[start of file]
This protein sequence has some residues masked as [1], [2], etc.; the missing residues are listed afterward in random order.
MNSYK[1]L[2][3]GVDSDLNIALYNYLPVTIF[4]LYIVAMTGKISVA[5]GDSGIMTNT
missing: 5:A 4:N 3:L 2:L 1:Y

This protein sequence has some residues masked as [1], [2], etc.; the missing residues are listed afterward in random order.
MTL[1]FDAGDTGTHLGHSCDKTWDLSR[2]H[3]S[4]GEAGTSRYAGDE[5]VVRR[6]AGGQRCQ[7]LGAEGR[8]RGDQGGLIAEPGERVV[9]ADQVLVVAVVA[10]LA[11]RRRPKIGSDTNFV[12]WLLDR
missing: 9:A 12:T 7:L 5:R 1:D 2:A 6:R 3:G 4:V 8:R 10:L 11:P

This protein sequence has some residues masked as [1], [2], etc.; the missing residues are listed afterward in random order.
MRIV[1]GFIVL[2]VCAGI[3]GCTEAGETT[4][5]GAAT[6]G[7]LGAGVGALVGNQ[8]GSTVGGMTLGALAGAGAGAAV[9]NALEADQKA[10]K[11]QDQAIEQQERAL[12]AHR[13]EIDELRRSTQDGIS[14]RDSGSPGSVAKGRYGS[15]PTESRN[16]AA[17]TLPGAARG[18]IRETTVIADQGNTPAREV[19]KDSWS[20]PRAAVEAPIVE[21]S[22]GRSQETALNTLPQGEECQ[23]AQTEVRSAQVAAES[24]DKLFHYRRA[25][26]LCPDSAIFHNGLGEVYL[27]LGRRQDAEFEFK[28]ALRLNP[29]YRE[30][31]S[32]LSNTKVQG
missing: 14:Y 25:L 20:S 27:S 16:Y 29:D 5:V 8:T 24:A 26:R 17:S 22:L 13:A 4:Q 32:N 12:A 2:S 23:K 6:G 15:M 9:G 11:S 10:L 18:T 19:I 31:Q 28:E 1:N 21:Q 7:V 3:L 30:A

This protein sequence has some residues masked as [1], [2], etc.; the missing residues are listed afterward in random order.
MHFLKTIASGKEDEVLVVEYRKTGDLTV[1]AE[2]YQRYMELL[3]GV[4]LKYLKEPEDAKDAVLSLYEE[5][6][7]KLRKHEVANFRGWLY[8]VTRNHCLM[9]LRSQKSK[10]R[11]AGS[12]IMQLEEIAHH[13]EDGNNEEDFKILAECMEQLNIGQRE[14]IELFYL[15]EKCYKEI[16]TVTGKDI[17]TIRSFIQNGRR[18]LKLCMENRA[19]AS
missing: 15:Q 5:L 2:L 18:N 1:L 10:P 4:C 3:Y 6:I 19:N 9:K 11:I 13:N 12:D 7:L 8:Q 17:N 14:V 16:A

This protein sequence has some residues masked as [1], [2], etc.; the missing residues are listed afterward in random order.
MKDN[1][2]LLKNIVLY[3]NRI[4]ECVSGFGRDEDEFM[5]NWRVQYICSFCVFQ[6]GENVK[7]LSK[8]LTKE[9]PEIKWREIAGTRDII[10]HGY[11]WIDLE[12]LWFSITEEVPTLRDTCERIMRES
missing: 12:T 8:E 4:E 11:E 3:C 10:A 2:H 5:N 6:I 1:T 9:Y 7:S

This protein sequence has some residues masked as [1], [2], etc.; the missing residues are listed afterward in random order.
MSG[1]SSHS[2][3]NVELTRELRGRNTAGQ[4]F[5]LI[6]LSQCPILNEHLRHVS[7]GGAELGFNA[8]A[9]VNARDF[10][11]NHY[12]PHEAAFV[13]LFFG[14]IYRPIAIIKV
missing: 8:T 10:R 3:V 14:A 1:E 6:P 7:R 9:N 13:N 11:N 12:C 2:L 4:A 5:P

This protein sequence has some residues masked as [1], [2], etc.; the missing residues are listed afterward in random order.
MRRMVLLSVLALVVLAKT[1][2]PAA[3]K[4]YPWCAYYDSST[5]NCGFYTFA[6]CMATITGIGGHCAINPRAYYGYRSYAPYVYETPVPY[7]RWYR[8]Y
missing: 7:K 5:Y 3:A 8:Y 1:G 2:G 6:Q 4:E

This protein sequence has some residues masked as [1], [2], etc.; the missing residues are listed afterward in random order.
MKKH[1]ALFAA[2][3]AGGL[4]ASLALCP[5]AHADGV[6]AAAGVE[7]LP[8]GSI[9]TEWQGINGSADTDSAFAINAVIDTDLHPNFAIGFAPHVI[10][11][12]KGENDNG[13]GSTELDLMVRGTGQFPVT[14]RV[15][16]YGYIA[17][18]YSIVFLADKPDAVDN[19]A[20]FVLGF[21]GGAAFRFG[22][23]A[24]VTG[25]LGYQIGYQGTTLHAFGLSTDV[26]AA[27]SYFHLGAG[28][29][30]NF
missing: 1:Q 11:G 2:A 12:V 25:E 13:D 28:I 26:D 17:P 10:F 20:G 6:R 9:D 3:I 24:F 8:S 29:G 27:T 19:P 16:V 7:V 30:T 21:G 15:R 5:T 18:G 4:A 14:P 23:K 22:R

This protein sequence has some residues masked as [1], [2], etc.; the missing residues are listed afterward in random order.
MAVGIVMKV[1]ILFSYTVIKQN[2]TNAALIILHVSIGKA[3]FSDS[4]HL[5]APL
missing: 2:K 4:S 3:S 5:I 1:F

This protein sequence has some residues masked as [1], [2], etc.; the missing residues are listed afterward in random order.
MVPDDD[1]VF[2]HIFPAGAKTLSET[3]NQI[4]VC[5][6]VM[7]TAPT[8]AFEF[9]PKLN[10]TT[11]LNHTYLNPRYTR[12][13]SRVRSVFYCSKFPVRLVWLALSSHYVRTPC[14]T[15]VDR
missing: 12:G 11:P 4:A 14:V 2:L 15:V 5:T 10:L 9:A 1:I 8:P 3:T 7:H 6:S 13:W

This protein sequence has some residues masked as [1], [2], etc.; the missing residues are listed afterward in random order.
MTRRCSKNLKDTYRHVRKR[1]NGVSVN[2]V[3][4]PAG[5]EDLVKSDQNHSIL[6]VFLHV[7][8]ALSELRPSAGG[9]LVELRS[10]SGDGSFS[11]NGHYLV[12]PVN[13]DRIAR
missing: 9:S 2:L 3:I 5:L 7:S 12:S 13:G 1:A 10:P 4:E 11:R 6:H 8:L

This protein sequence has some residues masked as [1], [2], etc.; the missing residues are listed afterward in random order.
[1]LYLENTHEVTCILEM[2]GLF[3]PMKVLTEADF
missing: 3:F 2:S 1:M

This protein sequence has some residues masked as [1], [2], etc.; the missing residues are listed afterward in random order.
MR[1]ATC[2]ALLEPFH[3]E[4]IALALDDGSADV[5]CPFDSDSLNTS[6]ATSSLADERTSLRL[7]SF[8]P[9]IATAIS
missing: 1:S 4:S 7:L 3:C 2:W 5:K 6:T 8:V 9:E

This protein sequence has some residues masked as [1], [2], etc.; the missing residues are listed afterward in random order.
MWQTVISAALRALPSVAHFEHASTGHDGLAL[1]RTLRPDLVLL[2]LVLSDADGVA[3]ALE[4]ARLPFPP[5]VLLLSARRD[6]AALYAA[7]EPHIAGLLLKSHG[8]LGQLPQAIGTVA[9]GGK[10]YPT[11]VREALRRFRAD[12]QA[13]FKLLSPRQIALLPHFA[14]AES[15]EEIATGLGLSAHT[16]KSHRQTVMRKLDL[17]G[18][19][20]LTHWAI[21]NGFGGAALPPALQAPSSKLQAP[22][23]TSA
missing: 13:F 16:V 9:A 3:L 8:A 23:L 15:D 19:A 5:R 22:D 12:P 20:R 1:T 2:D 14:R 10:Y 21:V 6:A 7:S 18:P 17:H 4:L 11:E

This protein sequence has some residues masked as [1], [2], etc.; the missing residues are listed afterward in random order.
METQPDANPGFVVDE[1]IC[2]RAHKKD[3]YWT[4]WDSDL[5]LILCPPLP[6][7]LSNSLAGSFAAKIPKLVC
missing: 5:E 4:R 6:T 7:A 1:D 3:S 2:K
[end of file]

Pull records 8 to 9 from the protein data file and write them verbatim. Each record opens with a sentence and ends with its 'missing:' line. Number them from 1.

This protein sequence has some residues masked as [1], [2], etc.; the missing residues are listed afterward in random order.
MKKH[1]ALFAA[2][3]AGGL[4]ASLALCP[5]AHADGV[6]AAAGVE[7]LP[8]GSI[9]TEWQGINGSADTDSAFAINAVIDTDLHPNFAIGFAPHVI[10][11][12]KGENDNG[13]GSTELDLMVRGTGQFPVT[14]RV[15][16]YGYIA[17][18]YSIVFLADKPDAVDN[19]A[20]FVLGF[21]GGAAFRFG[22][23]A[24]VTG[25]LGYQIGYQGTTLHAFGLSTDV[26]AA[27]SYFHLGAG[28][29][30]NF
missing: 1:Q 11:G 2:A 12:V 25:E 13:D 28:I 26:D 17:P 10:F 20:G 6:R 9:D 3:I 24:F 8:S 29:G 27:T 19:P 16:V 7:V 30:T 21:G 15:R 5:T 18:G 4:A 14:P 23:K 22:R

This protein sequence has some residues masked as [1], [2], etc.; the missing residues are listed afterward in random order.
MAVGIVMKV[1]ILFSYTVIKQN[2]TNAALIILHVSIGKA[3]FSDS[4]HL[5]APL
missing: 2:K 4:S 3:S 5:I 1:F